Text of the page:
It’s interesting that every sin in the Bible is a relational sin, even the Ten Commandments. The first four deal with our relationship with God: “Have no other gods before me. Don’t take my name in vain.” The other six address our relationships with other people. Throughout scripture, every sin that’s mentioned — greed, pride, lust, anger, strife — is relational.
When we don’t understand and follow the ways God wants us to view our relationships with him and others, we know something is missing. There is a hollowness, a separation from God, because sin is following our own ideas and not his plan.
We seem to always measure fulfillment by external circumstances. If our lives fall short of those expectations, and it almost always does, we feel that emptiness. For some, life may be especially traumatic. A person may have come from an abusive situation in childhood, or experienced divorce or addiction. Wherever that disappointment with life comes from, we feel it keenly at our core. Let’s say somebody grows up without a sense of being loved. Their father never once said to them, “I love you,” and they were never held or hugged. They feel that constant ache and longing.
For some, the measurement might be money or admiration. “Once I make my first million, or get to this place on the corporate ladder, everybody will love me.” A guy who feels insecure about his masculinity might chase women. If it doesn’t work out, we feel like a failure.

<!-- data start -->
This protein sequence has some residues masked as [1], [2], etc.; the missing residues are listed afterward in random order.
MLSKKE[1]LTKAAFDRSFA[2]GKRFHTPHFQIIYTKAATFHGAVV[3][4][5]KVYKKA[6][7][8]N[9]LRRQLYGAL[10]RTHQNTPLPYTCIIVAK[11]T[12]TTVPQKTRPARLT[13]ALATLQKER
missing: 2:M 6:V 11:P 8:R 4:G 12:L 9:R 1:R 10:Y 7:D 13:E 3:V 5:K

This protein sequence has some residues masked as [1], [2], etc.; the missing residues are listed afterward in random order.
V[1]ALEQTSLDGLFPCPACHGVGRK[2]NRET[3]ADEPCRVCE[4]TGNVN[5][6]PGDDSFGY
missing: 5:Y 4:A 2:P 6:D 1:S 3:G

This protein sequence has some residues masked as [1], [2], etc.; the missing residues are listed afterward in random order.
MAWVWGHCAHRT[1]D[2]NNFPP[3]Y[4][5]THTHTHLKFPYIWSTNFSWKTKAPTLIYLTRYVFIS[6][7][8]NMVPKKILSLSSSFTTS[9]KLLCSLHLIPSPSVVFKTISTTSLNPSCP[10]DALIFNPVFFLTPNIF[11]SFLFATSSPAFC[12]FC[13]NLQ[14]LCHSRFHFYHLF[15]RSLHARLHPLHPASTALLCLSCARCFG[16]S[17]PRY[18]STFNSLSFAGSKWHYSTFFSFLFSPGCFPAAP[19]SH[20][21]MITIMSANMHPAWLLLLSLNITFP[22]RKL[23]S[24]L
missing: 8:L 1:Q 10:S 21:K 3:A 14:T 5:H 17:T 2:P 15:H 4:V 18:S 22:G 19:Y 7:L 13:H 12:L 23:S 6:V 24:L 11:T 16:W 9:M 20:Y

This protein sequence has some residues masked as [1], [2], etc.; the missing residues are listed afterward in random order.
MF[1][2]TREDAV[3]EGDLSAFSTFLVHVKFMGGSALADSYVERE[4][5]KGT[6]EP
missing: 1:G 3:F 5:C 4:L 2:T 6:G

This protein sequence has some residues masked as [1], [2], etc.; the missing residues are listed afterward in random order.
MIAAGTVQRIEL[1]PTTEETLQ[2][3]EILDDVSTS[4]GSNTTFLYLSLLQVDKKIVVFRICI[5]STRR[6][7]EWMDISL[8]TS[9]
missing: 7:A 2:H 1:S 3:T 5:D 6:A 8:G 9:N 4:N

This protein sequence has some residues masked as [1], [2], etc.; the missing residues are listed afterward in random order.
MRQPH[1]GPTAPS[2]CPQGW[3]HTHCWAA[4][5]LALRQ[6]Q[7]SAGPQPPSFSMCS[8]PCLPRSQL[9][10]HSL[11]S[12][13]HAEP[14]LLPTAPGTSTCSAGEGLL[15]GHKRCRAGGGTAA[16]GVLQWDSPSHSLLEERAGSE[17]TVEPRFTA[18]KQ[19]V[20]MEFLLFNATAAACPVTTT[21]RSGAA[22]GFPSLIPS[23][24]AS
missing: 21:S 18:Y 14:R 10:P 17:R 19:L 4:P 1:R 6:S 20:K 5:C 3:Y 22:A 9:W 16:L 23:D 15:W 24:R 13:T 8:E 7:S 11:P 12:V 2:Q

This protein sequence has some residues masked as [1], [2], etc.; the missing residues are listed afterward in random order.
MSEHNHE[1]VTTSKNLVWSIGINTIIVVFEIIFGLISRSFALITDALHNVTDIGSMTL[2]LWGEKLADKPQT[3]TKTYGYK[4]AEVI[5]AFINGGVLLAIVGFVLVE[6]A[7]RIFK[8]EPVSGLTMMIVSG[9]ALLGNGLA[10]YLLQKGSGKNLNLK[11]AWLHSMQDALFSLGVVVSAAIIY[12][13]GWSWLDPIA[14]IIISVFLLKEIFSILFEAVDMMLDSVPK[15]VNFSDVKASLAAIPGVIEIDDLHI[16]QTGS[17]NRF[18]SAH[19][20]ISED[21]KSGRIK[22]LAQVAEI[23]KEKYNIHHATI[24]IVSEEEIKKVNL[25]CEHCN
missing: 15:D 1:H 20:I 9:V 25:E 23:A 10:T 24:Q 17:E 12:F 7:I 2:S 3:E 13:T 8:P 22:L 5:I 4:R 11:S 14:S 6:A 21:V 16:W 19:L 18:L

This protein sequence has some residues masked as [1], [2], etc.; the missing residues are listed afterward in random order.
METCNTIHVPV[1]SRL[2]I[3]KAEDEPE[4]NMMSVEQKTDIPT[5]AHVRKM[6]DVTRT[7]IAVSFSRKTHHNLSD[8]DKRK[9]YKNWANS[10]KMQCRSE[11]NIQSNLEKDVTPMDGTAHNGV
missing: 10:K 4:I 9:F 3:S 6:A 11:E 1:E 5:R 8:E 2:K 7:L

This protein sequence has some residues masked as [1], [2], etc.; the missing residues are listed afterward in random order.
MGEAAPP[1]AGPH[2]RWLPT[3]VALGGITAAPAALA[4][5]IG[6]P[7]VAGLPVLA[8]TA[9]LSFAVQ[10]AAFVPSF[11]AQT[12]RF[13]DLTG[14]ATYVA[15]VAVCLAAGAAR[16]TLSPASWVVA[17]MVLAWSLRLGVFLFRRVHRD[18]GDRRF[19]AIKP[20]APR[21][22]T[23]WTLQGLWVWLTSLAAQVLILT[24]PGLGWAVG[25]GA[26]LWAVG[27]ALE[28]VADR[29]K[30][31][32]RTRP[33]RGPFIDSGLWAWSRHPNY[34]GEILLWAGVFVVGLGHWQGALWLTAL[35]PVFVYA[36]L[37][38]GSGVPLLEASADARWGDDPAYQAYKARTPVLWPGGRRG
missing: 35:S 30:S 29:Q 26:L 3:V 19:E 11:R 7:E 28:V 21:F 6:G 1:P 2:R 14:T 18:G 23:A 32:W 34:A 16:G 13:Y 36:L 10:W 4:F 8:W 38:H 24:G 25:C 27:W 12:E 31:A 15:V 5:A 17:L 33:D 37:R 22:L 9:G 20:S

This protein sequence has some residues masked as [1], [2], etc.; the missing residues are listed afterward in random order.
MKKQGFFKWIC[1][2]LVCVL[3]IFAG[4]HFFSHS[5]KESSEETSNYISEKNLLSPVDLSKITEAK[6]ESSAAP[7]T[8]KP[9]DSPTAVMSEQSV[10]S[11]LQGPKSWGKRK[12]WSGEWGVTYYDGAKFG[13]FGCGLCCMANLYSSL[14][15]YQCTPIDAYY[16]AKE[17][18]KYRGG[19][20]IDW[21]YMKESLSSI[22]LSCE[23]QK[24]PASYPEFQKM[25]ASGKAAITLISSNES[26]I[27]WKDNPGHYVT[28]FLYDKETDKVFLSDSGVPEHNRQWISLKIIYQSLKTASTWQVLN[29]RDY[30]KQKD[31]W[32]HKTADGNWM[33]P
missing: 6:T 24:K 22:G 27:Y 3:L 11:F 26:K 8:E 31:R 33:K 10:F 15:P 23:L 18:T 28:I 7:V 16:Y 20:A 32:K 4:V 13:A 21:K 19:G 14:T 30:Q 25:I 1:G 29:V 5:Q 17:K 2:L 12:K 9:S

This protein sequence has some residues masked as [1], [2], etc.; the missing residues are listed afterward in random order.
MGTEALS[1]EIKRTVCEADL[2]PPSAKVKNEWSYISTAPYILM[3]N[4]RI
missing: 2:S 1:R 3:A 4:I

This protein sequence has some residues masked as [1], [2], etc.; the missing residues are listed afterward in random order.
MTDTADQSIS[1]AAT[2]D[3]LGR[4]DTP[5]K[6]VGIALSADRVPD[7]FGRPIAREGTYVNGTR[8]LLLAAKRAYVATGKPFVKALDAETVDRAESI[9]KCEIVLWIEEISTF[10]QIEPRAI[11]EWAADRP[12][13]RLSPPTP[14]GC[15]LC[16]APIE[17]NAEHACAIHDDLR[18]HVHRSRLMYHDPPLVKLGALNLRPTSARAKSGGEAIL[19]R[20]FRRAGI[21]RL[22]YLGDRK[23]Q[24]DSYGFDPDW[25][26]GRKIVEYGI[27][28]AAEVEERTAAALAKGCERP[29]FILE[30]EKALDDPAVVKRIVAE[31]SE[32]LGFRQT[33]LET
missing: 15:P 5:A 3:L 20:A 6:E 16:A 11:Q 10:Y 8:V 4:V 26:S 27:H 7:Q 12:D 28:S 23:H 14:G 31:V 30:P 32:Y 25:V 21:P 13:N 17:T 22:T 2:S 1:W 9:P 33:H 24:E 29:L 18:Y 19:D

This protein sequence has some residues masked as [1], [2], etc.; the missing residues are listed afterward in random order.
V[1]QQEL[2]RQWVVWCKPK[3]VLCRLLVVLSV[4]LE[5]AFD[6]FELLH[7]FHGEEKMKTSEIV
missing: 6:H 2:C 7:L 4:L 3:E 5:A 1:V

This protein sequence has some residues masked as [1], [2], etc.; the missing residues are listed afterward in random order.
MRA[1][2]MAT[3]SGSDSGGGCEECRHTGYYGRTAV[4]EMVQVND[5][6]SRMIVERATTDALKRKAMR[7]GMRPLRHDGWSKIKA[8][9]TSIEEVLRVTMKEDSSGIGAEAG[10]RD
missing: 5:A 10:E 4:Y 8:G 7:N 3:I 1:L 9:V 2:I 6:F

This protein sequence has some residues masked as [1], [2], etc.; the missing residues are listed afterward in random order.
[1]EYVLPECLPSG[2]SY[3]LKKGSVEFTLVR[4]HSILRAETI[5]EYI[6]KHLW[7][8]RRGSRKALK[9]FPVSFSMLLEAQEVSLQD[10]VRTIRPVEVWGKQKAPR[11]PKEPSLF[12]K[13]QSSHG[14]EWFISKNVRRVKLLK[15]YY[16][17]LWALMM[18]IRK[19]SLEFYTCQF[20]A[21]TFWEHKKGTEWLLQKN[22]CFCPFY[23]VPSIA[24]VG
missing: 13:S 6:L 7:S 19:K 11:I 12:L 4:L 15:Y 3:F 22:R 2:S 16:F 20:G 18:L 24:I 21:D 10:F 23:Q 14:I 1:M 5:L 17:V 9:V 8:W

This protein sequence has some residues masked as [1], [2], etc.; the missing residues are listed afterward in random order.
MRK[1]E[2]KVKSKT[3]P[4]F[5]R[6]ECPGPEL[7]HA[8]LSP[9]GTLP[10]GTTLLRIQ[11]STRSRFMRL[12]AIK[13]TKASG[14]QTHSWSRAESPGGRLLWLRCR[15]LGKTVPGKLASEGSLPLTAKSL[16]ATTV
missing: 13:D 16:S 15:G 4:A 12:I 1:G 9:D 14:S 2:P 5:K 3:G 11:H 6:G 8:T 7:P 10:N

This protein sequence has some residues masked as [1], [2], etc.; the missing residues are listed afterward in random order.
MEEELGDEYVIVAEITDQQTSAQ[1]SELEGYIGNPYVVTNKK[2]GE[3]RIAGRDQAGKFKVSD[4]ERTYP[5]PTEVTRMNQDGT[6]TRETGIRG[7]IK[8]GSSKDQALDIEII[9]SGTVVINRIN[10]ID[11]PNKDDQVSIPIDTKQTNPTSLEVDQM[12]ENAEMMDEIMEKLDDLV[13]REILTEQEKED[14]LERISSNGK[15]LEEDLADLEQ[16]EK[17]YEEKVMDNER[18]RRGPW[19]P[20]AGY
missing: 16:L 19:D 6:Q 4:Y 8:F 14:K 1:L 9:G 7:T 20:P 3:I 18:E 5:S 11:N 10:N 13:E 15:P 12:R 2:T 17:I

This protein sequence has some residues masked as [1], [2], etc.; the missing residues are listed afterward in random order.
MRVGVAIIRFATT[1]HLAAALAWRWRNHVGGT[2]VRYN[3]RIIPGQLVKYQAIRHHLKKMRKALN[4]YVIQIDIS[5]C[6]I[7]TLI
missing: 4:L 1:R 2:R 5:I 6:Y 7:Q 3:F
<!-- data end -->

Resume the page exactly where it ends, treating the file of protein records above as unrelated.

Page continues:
Here is the problem. Out of that pain comes a sense that there is something wrong with us. “I am incomplete. I am defective because…” We start blaming ourselves. We say, “The reason my father rejected me, or my mother left me, or my marriage fell apart is that I am insignificant, unworthy, unlovable. I’m not smart enough. I’m not good looking enough.”
We build what I call false constructs. We’re building our whole life based on our wounds. You could call it “wound speak.” Our wounds have a subconscious voice, and they tell us, “Go get this, get that.” It’s very subtle but very powerful. God’s plan is that we measure our worth by his love and grace. He paid the ultimate price to silence that wounded voice, to wipe away our past through forgiveness, and to redeem us into wholeness in him. His voice is the only one that matters.